What sort of workers compensation forms will you need to file?

Incident Report

The incident report (form C-1) gives the basic information about your injury and treatment. You and your supervisor both sign this form. You must complete this form as soon as possible after your accident/injury and, in no event, later than 7 days.

See Steps to Take After Being Injured on the Job for more information on what to do right after the accident.

Claim for Initial Treatment

Remember to file and mail this form within 3 working days of getting treatment. Along with information required in the Incident Report, you will need to provide information about your company, insurance and your job. Additionally, you will need to have the doctor fill out and sign information about your injury, treatment and the result of X-Ray and other tests. Claims for medical treatment must be filed within 90 days of the accident/injury.

Request for Compensation

A third form, "Injured Employee's Request for Compensation" (form D-6), is required to get paid for time lost on the job. This form also requires information about the accident and your employer and doctor's appointments. In addition, you will need to explain:

  • Whether you have returned to work for that employer or another job.
  • If you have been disabled for five days or more.
  • When you can go back to work, or what type of work you can do.

Travel Reimbursement

If you traveled to go to appointments related to your injury, you will need another form (D-26) to claim reimbursement. For this form you will need:

  • Where you traveled.
  • Travel time and miles.
  • When you left and arrived.
  • Cost of meals and lodging.

Navigating the process of filling out worker's compensation forms can be difficult, but an attorney with expertise in this area can help. To learn more about worker's compensation in Nevada, contact Greenman, Goldberg, Raby, and Martinez Law Firm at 702-388-GGRM (4476).

Steps to Take After Being Injured on the Job Offer

How Workers Compensation And Other Disability Payments May Affect Your Benefits

social security disability

Social Security benefits can be affected by many factors, some of which you may not even be aware. In certain situations, if you are receiving workers compensation or other disability payments, your Social Security benefits may decrease.

What is the Difference between Workers Compensation and Other Disability Payments?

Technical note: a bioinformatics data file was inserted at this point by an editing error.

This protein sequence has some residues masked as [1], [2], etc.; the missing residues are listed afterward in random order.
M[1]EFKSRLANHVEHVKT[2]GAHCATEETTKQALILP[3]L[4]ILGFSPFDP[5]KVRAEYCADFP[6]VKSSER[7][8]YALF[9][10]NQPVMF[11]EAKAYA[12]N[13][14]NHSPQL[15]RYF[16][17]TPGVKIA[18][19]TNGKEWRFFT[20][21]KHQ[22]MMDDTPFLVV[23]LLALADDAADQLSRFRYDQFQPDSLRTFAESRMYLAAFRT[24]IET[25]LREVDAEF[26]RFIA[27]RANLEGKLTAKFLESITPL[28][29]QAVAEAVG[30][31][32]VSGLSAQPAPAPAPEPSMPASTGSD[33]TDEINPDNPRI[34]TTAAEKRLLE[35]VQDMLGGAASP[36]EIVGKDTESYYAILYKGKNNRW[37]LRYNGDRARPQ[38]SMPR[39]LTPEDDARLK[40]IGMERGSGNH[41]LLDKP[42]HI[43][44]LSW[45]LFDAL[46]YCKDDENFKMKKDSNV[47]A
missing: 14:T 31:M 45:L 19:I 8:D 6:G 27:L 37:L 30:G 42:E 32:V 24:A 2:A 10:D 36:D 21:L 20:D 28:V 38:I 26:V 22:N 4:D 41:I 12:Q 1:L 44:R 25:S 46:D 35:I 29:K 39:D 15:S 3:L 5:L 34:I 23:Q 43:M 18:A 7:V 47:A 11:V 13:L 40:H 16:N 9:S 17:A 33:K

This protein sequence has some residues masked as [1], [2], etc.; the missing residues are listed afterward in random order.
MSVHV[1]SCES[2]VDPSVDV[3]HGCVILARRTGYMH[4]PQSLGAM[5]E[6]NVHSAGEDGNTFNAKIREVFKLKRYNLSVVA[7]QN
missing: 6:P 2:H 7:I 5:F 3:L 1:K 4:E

Federal or state agencies, employers or an employer’s insurance company typically pay workers’ compensation. If you are receiving this type of payment, you were likely hurt on the job or sustained a job-related injury or illness. Publicly funded disability benefits generally means the payments are made by the local, state, or federal government. If you're receiving this type of benefit, your disability is likely not work-related. You might be receiving civil service disability or state temporary disability benefits, for example.

How Are My Benefits Impacted?

When the government calculates your income, it takes into account the value of all of your benefits. This means if you're receiving Social Security benefits, any additional income you receive, such as workers' compensation or other disability payments, will be added to that number.

This final lump sum amount is the number used to determine if your Social Security benefits will incur a reduction. Your benefits cannot exceed 80% of your earnings prior to becoming disabled; this percentage is calculated as an average using a formula designed for your situation.

If all of the income you're receiving from benefits combines to be greater than 80% of your prior earnings, the difference will be deducted from your Social Security benefits.

Here's an example:

  • Average earnings before becoming disabled: $4,000 / month
  • Social Security benefit eligibility: $2,200 / month
  • Workers' compensation benefits: $2,000 / month

Given the above information, you would receive a reduction in your Social Security benefits. Here is how the calculation would look:

  • 80% of average current earnings: $4,000 * 80% = $3,200
  • SS benefits + workers' compensation: $2,200 + $2,000 = $4,200
  • SS Reduction: $4,200 - $3,200 = $1,000

In this example, your final SS benefit would be $1,200. 

If you are confused about the ways workers' compensation and other disability payments are affecting your benefits, consider speaking with a Las Vegas personal injury attorney who can review your unique situation and discuss any possible options with you. To learn more about worker's compensation in Nevada, contact Greenman, Goldberg, Raby, Martinez Law Firm at 702-388-GGRM (4476).